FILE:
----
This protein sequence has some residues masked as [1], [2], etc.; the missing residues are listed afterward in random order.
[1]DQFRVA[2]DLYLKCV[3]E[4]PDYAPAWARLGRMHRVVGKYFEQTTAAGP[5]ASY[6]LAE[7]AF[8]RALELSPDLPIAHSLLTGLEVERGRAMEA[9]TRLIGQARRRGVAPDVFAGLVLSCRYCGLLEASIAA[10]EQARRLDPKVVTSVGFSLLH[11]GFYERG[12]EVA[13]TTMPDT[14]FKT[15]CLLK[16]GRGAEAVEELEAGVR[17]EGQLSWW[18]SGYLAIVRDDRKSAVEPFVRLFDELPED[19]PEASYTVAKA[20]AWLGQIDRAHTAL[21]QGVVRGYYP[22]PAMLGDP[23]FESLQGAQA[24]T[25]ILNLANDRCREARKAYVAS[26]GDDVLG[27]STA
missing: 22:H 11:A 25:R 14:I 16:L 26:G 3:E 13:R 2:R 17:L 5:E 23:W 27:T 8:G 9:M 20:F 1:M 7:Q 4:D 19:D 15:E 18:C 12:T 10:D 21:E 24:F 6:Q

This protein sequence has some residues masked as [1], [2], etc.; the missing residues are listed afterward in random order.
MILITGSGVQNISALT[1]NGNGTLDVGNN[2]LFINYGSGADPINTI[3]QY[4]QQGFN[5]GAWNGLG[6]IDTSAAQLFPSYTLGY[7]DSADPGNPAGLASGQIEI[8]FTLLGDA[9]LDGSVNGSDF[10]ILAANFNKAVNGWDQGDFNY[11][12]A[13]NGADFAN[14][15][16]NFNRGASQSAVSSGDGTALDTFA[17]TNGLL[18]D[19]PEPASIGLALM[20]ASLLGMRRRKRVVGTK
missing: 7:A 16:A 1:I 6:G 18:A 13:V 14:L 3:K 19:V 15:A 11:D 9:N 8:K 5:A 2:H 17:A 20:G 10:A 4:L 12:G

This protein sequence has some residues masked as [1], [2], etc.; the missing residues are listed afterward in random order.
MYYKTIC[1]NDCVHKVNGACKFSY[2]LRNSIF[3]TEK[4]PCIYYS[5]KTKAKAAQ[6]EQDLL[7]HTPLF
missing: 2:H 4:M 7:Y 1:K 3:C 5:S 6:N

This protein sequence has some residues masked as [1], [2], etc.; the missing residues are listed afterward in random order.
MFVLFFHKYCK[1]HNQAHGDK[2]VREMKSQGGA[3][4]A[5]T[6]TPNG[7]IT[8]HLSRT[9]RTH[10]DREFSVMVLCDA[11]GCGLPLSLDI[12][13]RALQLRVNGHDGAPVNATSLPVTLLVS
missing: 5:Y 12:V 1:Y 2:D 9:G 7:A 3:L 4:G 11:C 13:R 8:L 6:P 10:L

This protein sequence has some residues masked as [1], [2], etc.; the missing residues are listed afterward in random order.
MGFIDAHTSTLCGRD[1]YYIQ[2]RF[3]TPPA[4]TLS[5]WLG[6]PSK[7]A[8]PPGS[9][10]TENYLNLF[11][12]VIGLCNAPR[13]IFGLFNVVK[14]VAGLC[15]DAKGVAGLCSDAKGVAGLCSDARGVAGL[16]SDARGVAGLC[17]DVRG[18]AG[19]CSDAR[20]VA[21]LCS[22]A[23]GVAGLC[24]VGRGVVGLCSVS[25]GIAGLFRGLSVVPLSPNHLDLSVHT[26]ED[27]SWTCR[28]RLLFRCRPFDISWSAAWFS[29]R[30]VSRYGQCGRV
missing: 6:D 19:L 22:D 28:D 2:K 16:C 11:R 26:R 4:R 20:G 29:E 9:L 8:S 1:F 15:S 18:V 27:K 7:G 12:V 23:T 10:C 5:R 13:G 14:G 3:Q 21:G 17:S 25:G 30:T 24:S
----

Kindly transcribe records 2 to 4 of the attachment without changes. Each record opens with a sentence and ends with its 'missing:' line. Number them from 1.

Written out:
This protein sequence has some residues masked as [1], [2], etc.; the missing residues are listed afterward in random order.
MILITGSGVQNISALT[1]NGNGTLDVGNN[2]LFINYGSGADPINTI[3]QY[4]QQGFN[5]GAWNGLG[6]IDTSAAQLFPSYTLGY[7]DSADPGNPAGLASGQIEI[8]FTLLGDA[9]LDGSVNGSDF[10]ILAANFNKAVNGWDQGDFNY[11][12]A[13]NGADFAN[14][15][16]NFNRGASQSAVSSGDGTALDTFA[17]TNGLL[18]D[19]PEPASIGLALM[20]ASLLGMRRRKRVVGTK
missing: 7:A 16:A 1:I 6:G 18:A 13:V 14:L 3:K 19:V 15:A 11:D 9:N 8:K 5:A 2:H 17:A 20:G 10:A 4:L 12:G

This protein sequence has some residues masked as [1], [2], etc.; the missing residues are listed afterward in random order.
MYYKTIC[1]NDCVHKVNGACKFSY[2]LRNSIF[3]TEK[4]PCIYYS[5]KTKAKAAQ[6]EQDLL[7]HTPLF
missing: 2:H 4:M 7:Y 1:K 3:C 5:S 6:N

This protein sequence has some residues masked as [1], [2], etc.; the missing residues are listed afterward in random order.
MFVLFFHKYCK[1]HNQAHGDK[2]VREMKSQGGA[3][4]A[5]T[6]TPNG[7]IT[8]HLSRT[9]RTH[10]DREFSVMVLCDA[11]GCGLPLSLDI[12][13]RALQLRVNGHDGAPVNATSLPVTLLVS
missing: 5:Y 12:V 1:Y 2:D 9:G 7:A 3:L 4:G 11:C 13:R 8:L 6:P 10:L